Gillam dismissed by Unilever

Unilever has terminated Mike Gillam, its controversial head of media, after a lengthy investigation into claims that he made inappropriate business suggestions during a taped telephone conversation, Campaign can reveal.

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By  Tim Addington Published  June 18, 2006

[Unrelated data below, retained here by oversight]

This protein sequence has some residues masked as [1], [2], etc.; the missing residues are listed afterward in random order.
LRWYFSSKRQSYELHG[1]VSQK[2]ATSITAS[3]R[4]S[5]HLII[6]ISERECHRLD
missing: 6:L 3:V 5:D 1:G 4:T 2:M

Unilever has terminated Mike Gillam, its controversial head of media, after a lengthy investigation into claims that he made inappropriate business suggestions during a taped telephone conversation, Campaign can reveal. The FMCG giant has also dismissed Ian Macdonald, its creative services manager, following the probe. A statement from Jan Zijderveld, chairman at Unilever Middle East, said: “After an extensive internal investigation and a period of suspension, Unilever has dismissed two managers in the media department, Mike Gillam and Ian Macdonald, as of immediate effect. “The dismissal is for a breach of the Unilever Code of Business Principles. “The dismissal further underlines Unilever’s commitment to transparency both in the industry as well as within Unilever and all its operations without compromise.” Gillam was suspended in April this year after a conversation between him and a supplier was recorded and handed to Unilever. During the conversation, it is alleged that Gillam made an unethical suggestion. Campaign understands that Gillam tendered his resignation and left the Gulf following his suspension, but Zijderveld said Unilever did not accept it because the investigation was already underway. Zijderveld refused to comment further on the reasons behind the two men’s dismissals, but said that Unilever was committed to transparency. The company has yet to appointment replacements for either Gillam or Macdonald. Gillam could not be reached for comment. He is believed to be back in his native Britain. The report on the investigation’s findings, which was handled by independent consultancy the Control Risks Group which works with Unilever across the world, is several hundred pages long. Gillam, who was also secretary of the GCC Association of Advertisers, was one of the most outspoken campaigners for transparency in the Middle East marketing industry. Details of the telephone conversation remain a closely guarded secret. During an interview with Campaign he said that his demands for greater accountability had made him enemies in the media industry. “People told me to be very careful,” he said. He caused controversy after taking Unilever’s media planning and buying business in-house, away from incumbent MindShare. Gillam was one of the most colourful characters in Middle East media. He started his career at Polydor Records in London, after which he joined Britain’s Royal Airforce as a fighter pilot. He entered the advertising world with Saatchi & Saatchi in London. Spells at BMP, TBWA and Ogilvy Media Europe followed. He became a freelance media consultant and even wrote a column on advertising for the UK’s Financial Times before ending up at Unilever.

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